Publications by authors named "Sonia Saxena"

127 Publications

A systematic review of the validity, reliability, and feasibility of measurement tools used to assess the physical activity and sedentary behaviour of pre-school aged children.

Int J Behav Nutr Phys Act 2021 11 4;18(1):141. Epub 2021 Nov 4.

The Centre for Translational Research in Public Health (Fuse), Newcastle upon Tyne, UK.

Physical activity (PA) and sedentary behaviour (SB) of pre-school aged children are associated with important health and developmental outcomes. Accurate measurement of these behaviours in young children is critical for research and practice in this area. The aim of this review was to examine the validity, reliability, and feasibility of measurement tools used to assess PA and SB of pre-school aged children.Searches of electronic databases, and manual searching, were conducted to identify articles that examined the measurement properties (validity, reliability or feasibility) of measurement tools used to examine PA and/or SB of pre-school aged children (3-7 years old). Following screening, data were extracted and risk of bias assessment completed on all included articles.A total of 69 articles, describing 75 individual studies were included. Studies assessed measurement tools for PA (n = 27), SB (n = 5), and both PA and SB (n = 43). Outcome measures of PA and SB differed between studies (e.g. moderate to vigorous activity, step count, posture allocation). Most studies examined the measurement properties of one measurement tool only (n = 65). Measurement tools examined included: calorimetry, direct observation, combined heart rate and accelerometry, heart rate monitors, accelerometers, pedometers, and proxy report (parent, carer or teacher reported) measures (questionnaires or diaries). Studies most frequently assessed the validity (criterion and convergent) (n = 65), face and content validity (n = 2), test-retest reliability (n = 10) and intra-instrument reliability (n = 1) of the measurement tools. Feasibility data was abstracted from 41 studies.Multiple measurement tools used to measure PA and SB in pre-school aged children showed some degree of validity, reliability and feasibility, but often for different purposes. Accelerometers, including the Actigraph (in particular GT3X versions), Actical, ActivPAL and Fitbit (Flex and Zip), and proxy reported measurement tools used in combination may be useful for a range of outcome measures, to measure intensity alongside contextual information.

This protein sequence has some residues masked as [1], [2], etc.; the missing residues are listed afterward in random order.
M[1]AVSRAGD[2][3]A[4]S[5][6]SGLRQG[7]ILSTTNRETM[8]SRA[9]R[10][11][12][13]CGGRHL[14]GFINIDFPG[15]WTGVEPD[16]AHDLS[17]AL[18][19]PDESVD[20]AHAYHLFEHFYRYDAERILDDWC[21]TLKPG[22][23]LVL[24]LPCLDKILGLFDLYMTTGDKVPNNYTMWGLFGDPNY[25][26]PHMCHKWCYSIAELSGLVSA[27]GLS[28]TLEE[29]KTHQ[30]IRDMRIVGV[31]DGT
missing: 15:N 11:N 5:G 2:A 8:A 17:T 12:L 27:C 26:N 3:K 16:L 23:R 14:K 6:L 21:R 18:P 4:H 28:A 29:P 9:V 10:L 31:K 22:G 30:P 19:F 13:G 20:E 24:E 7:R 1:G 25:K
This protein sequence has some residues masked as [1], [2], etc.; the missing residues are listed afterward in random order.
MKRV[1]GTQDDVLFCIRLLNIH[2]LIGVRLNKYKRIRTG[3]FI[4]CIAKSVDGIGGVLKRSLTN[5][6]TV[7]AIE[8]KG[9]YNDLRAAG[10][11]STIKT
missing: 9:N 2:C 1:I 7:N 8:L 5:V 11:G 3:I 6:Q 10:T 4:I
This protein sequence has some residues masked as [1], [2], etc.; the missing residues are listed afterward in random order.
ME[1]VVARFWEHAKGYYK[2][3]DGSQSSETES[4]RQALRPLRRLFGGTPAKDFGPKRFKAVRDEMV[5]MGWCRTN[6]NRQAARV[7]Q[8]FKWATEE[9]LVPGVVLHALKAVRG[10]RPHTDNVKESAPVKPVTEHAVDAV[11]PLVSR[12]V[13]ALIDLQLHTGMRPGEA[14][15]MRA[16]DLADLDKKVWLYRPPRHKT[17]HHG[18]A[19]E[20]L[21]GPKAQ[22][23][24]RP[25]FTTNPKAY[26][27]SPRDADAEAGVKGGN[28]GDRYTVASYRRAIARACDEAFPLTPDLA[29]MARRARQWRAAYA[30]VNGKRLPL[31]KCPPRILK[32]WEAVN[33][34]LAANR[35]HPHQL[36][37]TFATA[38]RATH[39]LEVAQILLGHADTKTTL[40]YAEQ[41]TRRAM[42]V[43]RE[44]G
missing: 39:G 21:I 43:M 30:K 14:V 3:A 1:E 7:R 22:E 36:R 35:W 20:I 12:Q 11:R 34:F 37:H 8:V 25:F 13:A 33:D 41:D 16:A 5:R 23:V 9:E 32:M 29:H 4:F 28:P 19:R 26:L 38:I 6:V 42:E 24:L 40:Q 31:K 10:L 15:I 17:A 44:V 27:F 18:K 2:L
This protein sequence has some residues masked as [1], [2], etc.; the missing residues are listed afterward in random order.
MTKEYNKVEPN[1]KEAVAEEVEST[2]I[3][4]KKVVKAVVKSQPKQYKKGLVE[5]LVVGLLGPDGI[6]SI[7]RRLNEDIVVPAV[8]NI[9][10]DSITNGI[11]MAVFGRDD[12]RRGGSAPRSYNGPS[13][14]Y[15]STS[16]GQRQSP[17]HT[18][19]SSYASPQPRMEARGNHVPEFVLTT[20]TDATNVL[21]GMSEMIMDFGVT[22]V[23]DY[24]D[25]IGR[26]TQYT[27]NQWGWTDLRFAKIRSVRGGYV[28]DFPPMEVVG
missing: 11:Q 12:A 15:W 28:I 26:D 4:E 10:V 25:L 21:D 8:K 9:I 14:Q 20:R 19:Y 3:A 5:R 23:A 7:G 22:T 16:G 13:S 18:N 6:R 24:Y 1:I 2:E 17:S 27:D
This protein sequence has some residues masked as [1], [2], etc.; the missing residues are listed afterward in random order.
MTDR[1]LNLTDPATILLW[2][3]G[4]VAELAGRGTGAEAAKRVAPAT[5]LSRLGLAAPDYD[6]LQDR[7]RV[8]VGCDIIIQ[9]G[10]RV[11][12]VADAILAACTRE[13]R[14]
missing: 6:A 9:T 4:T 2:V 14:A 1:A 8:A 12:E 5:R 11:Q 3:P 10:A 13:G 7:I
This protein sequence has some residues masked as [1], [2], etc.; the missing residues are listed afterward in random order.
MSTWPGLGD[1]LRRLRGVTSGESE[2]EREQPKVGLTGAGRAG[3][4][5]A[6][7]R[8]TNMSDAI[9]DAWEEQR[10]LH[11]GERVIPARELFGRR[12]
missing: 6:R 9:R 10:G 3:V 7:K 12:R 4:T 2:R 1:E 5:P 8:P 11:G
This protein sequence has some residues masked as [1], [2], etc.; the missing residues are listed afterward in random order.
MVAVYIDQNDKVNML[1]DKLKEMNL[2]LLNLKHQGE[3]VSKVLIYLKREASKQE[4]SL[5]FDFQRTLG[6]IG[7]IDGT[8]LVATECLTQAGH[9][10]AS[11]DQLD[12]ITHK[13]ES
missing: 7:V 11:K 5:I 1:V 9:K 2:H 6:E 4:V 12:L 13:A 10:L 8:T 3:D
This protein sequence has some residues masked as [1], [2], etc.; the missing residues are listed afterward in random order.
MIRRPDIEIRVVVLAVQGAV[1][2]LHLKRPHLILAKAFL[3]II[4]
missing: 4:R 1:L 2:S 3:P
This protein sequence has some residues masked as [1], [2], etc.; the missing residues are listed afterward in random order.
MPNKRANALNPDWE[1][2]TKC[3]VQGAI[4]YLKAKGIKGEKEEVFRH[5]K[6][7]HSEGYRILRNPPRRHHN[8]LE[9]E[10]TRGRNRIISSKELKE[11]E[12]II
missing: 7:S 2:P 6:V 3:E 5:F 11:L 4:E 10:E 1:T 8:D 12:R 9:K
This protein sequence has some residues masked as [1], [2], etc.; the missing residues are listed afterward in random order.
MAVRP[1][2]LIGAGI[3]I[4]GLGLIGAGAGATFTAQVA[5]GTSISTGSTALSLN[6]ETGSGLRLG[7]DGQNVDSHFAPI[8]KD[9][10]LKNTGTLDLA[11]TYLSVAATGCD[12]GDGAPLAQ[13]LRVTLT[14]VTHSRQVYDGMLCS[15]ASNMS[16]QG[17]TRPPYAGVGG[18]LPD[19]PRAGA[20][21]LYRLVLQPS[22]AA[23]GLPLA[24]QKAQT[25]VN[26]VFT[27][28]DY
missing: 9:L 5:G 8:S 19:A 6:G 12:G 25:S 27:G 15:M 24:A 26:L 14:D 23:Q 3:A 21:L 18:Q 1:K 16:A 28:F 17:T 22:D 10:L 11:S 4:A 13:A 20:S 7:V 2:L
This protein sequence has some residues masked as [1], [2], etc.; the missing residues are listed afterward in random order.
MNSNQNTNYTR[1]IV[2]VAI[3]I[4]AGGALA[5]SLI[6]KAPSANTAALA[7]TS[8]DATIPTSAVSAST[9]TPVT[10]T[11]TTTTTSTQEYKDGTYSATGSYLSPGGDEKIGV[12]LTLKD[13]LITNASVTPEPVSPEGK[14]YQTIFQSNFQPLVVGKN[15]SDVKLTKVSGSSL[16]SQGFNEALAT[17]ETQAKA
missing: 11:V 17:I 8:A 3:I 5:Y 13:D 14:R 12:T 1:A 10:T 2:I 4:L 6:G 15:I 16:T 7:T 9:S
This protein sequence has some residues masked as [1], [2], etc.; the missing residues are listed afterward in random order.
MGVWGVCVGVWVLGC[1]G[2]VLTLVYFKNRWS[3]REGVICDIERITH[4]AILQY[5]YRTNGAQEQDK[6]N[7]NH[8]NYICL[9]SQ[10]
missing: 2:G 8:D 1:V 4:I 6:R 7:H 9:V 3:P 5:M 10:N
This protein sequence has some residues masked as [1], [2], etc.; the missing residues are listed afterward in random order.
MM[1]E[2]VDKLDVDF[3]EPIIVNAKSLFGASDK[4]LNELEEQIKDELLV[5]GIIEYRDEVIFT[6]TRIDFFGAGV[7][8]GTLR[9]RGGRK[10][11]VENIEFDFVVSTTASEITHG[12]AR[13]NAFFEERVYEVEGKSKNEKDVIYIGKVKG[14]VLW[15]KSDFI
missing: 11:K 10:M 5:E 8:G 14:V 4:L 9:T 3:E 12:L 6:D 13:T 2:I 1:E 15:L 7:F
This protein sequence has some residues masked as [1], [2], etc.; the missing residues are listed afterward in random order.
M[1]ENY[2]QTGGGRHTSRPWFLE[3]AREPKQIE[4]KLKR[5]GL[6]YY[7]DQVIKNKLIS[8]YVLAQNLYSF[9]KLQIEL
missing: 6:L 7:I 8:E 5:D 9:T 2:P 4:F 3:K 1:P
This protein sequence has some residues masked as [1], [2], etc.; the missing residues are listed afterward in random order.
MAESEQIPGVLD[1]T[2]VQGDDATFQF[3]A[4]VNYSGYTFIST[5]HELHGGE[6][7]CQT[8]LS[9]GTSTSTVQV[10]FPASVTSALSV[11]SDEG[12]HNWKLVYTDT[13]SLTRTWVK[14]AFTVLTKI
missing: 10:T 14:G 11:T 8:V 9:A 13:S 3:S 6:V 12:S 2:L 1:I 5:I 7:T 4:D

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http://dx.doi.org/10.1186/s12966-021-01132-9DOI Listing